Over my years on Planet Earth, one thing has become distinctly transparent: The world ain’t all about me. Get over it. I get over myself.
Shakespeare wrote, “To thine own self be true.” Yep.
Love thine own self, too. I’ve discovered: I have to love and forgive myself. In surrendering to do so, I create the possibility of making a difference for others. I can create the possibility of making a profound difference in the world. We all can.
In Greek mythology, hunter Narcissus, the son of the River God Cephissus and the wood nymph Liriope, was distinguished for his great beauty. Consequently, many fell in love with him. Yet, Narcissus only showed them contempt and disdain. I’m guessing because he could.
One day while hunting in the woods, nymph Echo saw Narcissus and immediately fell in love with him. When Echo tried to hug Narcissus, he pushed her off, and told her to ‘get lost’. In her great despair, Echo roamed around the woods until she wilted away, and all that remained was her echo.
Discovering what had all transpired, Nemesis, Goddess of Retribution and Revenge, decided to punish Narcissus for his callousness. She led Narcissus to a water pool, where he gazed upon his reflection in the water’s surface. He fell in love with his reflection. Not realizing that it was only a reflection, he too fell into great despair, because he could never have that love. Thus, he took his own life.
Narcissus lands as the cautionary tale of being too full of oneself. Well, kind of.
I say, “Love thine own self.” That’s not narcissism, the “excess interest in oneself” making it difficult to acknowledge or have compassion for others.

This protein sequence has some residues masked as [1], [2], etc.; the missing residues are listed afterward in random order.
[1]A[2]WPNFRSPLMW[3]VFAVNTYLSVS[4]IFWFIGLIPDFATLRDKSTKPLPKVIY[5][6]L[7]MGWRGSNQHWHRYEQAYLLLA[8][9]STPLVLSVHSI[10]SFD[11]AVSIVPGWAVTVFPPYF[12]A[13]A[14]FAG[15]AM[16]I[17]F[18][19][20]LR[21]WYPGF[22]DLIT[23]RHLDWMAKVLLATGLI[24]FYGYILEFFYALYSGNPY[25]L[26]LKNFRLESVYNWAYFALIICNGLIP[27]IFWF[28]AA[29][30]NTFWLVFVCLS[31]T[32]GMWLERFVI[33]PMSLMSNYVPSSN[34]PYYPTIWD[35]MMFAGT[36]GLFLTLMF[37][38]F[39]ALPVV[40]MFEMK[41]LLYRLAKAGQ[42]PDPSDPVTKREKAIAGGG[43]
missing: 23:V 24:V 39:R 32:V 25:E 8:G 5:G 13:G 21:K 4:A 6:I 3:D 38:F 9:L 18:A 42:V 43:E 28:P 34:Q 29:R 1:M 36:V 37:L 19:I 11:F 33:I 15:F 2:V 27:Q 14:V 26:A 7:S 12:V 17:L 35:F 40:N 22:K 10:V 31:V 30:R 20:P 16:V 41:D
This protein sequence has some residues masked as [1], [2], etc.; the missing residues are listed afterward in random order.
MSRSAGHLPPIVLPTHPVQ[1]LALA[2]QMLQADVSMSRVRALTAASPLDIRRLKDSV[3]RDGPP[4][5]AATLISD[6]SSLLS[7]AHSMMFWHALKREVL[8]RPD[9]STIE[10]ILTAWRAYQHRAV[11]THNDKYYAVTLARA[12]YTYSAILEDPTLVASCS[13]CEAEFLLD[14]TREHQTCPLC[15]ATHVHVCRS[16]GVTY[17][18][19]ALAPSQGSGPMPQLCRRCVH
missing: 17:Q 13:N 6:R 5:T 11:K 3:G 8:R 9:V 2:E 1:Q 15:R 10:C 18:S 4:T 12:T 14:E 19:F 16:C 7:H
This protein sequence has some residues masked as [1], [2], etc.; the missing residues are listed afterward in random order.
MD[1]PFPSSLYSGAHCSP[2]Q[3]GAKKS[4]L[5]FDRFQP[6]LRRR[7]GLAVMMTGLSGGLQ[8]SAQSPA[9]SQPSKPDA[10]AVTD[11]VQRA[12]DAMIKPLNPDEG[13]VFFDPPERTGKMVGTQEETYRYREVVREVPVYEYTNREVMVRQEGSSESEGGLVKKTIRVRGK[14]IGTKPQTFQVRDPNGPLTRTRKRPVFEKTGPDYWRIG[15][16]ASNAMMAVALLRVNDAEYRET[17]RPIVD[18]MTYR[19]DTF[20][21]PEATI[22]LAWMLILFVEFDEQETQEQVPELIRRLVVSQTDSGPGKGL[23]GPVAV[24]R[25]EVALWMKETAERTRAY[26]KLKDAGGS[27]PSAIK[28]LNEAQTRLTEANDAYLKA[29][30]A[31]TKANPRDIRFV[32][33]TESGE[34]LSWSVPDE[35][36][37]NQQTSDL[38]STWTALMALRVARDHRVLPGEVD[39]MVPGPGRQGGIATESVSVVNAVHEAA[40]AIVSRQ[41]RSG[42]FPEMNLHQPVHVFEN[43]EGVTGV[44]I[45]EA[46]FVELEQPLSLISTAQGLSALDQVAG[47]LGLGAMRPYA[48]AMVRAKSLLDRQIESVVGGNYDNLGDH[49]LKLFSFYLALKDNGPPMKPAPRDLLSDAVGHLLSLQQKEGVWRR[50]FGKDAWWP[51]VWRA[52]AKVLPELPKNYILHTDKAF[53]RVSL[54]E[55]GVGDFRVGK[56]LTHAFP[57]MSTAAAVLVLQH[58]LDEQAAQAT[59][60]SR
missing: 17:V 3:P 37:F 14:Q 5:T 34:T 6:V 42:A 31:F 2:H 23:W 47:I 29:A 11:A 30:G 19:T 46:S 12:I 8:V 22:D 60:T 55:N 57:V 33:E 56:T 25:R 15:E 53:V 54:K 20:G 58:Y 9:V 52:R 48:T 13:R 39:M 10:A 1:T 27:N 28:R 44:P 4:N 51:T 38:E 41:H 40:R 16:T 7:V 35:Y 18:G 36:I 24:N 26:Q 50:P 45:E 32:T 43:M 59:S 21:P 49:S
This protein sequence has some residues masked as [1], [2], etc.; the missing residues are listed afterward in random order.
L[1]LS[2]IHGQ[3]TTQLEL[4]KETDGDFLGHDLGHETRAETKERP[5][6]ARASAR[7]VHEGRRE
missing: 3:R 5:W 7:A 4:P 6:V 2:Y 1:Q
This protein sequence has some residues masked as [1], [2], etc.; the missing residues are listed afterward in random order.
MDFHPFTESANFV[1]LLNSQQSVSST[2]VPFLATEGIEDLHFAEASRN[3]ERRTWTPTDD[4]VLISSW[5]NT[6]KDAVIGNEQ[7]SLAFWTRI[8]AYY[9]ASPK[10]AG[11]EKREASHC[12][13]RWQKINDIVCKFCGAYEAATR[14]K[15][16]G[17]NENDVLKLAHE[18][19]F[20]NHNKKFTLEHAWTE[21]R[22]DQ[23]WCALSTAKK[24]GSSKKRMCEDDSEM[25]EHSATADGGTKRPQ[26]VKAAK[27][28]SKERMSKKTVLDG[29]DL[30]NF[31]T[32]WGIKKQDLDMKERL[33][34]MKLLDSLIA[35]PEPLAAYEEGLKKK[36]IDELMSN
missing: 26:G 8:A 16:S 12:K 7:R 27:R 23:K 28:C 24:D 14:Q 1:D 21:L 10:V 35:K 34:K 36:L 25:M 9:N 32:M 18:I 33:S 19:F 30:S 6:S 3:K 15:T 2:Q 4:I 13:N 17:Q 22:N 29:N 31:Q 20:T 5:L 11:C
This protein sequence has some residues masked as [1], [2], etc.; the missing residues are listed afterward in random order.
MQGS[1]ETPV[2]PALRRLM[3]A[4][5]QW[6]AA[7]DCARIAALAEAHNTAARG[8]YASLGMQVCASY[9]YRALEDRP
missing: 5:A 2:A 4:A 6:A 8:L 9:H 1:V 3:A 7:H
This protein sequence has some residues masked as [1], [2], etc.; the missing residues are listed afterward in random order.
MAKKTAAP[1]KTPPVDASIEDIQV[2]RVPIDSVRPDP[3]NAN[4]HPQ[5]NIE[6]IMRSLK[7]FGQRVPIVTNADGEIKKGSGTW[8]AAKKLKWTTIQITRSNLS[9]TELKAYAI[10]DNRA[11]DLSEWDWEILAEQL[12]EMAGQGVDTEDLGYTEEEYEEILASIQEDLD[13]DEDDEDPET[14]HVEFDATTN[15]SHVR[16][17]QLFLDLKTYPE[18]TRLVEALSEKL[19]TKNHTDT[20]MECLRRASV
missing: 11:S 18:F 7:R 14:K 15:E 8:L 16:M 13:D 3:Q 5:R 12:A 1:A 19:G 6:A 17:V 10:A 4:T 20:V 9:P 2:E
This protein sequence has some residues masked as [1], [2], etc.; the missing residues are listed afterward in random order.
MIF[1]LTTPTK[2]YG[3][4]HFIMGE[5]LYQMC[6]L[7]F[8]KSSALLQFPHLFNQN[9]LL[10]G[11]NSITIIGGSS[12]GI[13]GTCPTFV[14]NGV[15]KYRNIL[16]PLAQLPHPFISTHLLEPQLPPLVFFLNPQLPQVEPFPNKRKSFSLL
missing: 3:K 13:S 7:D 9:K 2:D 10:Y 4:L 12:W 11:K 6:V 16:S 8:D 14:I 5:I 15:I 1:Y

Love thine own self in the way you can love and forgive yourself for your imperfection, for what you are not. My dear friend Cheryl reminds that kindness begets kindness. So be kind to others, and really be kind to yourself, too.
In the words of Aikido Founder O-Sensei, “True victory is victory over oneself.” My greatest opponent, my greatest hater is almost always, me. Just saying.
Given my childhood fear, my experience growing up at home, learning to love and forgive me took a tremendous amount of work. I had to grind it out. I had to resolve my past. I had to give up being right about the past, too. Like Mizukami Sensei would say, “Just train.” Just train, because it’s something meaningful and purposeful to me.
Along the way, I got that when I really let go, accepting my strengths and imperfections, I’m free to be me. Sure, true victory over myself is constant training that never ends, part of that evolves in Aikido, in writing, or in meditation. Yet, at a certain point, I discover a measure of peace. The world is really not all about me. I get to breathe.
I’ve found that my authentic self-expression is making a difference for others, be it profound or small. “It’s about them.” What’s possible opens up, when I can truly love and accept who I am, now. No shit. Love thine own self, and access what’s possible.
I spent years studying in school, college, and grad school, yet no one bothered to say, “Hey Jon, you gotta love yourself.” “It might be a good idea to be kind to yourself, too.” That might have been useful. You think?
I had forsaken being a parent, fearing that I might become what I feared most. Although, if I could go back, and have children, I’d tell them, “Love who you are. Be kind to yourself. You are more than enough.” Practice love and kindness to yourself. Just train.
In creating yourself as your work of Art, there can be many distinctions: giving permission to yourself to be great, unconditionally granting others respect, and reinventing or remapping a life in the changing world. Perhaps, that all begins with loving who we are, and forgiving ourselves for what we’re not. Again, just saying. Amen.
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